D.C. and Florida’s Cool Cities

I just read this interesting article
printed in the Post in April about the D.C. economy. Here’s some
excerpts, but read the article if you’re not familiar with D.C. or
Florida:

… The region has a balkanized social
geography, reinforced by an inadequate transportation system, that
minimizes the interaction between old and young, urban and suburban,
white and black, rich and poor.

And the urban core, while rich
in well-maintained public spaces and buildings, is short on the kind of
neat old buildings and funky neighborhoods that provide architectural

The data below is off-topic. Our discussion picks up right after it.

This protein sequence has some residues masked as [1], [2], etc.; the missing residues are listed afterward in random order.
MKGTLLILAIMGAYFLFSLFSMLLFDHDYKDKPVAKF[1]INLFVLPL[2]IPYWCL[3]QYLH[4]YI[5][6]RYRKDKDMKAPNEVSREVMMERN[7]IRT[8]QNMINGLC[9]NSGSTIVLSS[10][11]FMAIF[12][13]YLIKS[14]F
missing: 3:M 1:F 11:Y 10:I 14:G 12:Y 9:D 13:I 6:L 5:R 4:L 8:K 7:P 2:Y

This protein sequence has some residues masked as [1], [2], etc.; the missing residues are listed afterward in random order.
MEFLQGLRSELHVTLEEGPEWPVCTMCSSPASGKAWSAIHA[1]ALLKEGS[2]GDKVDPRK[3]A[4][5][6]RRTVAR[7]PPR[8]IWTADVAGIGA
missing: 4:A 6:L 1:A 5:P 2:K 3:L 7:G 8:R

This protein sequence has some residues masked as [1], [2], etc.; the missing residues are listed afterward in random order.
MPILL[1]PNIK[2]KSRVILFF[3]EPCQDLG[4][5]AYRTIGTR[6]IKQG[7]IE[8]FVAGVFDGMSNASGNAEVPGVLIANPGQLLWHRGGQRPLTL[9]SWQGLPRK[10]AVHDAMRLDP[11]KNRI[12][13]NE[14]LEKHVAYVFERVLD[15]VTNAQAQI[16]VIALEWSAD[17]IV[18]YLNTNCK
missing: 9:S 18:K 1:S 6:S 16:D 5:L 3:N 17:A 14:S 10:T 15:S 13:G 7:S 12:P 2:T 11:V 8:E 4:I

character for other cities.

It is not exactly clear what a
region can do about these shortcomings, particularly when political
power is shared among two states, the District and a half-dozen
counties, and the business community divides along geographic and
industry lines. But the value of Florida’s work is that it helps to
shift attention away from trying to attract corporate headquarters with
tax breaks and highway exits, and toward attracting a creative
workforce with a vibrant music scene and affordable loft space. …

Based
on Florida’s work on the “creative class,? my guess is that The Post
200 will remain a study in continuity until Washington becomes the kind
of exciting, cool place where ambitious and creative young people from
around the world want to live and work. We’ve got a good, running start
and a good base to build on. But we’re not there yet.

—–

Author: Rob Goodspeed